OTTAWA – The Liberals are giving up their majority on the committee that will explore how best to change the way Canadians vote — a major concession for the government and a big win for the NDP.
Democratic Institutions Minister Maryann Monsef told the House of Commons that the government has decided to support an NDP motion that would see the committee’s membership reflect each party’s share of the popular vote in the last election.
“I’ve been persuaded that an additional way to demonstrate our commitment to inclusivity is to break with tradition and to have both the Bloc (Quebecois) and the Green (party) as full voting members,” Monsef told the House of Commons.
“Such an approach means the government will not have a majority on the committee, and hopefully this will assure members that the government comes to this process with an open mind.”
Monsef acknowledged that the changes would replace a government majority with a majority of opposition members, but she said to focus on that would be to miss the point.
“The issue is that every member, regardless of party, must combine their partisan perspective with meeting the important need that Canadians have to improve the electoral process.”
It was a significant change of heart for the Liberals, who have been facing opposition charges of seeking to stack the deck in their favour with a majority of the seats with voting rights on the all-party committee.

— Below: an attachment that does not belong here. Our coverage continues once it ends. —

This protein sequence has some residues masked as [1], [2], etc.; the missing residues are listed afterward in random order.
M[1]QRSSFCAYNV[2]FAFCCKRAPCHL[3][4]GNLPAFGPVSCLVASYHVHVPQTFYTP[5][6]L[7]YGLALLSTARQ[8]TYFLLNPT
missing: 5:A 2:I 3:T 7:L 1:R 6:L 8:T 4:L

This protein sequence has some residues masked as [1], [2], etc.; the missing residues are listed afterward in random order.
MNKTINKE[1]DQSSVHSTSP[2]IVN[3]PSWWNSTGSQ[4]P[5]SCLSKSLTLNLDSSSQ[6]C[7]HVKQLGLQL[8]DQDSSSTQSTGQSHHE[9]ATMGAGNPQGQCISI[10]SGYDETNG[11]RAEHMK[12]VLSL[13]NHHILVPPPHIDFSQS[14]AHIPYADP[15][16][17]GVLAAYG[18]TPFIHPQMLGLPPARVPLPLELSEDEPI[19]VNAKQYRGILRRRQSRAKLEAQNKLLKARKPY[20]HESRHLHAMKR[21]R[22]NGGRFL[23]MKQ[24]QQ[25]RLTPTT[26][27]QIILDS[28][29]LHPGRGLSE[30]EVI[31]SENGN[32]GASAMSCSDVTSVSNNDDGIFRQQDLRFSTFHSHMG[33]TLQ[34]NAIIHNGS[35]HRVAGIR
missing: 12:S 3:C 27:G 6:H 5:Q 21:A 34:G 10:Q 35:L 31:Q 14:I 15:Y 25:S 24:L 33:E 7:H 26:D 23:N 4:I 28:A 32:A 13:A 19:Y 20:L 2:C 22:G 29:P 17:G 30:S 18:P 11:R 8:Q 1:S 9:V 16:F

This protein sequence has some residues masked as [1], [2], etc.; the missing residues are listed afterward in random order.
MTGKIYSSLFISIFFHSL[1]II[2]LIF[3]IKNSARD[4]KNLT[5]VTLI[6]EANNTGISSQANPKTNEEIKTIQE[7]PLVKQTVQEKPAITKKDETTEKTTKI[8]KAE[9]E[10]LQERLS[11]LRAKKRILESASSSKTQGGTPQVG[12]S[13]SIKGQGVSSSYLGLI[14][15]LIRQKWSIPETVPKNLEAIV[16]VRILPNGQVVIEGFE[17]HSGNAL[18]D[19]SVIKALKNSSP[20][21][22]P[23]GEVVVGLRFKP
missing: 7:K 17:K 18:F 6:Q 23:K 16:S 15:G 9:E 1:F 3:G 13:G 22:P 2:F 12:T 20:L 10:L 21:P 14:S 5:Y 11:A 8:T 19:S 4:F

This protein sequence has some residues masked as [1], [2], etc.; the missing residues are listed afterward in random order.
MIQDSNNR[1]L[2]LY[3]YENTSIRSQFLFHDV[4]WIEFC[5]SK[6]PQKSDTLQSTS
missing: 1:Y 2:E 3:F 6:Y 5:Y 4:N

Critics have said they suspect the Liberals want to ensure the committee ends up proposing a ranked-ballot system that would unfairly improve the government’s chances at being re-elected.
As recently as Wednesday, Monsef was strenuously refuting that notion.
“The only outcome that we have arrived at to this point is bringing together parliamentarians in this place to review the options available to us,” Monsef said during question period Wednesday.
The current make-up of the committee would have seen six Liberals, three Conservatives and one New Democrat, with a Bloc MP and the Green Party’s Elizabeth May on the committee but without a vote.
The NDP proposal changes that to five Liberals, three Conservatives, two New Democrats, one Bloc MP, May and a vote for everyone.
The motion, which would be binding if passed, would also mean the committee would begin meeting within 10 days.
“I think Canadians will welcome enough conversation about the process to start the process, but to actually begin the conversation around electoral reform,” Cullen said on Wednesday.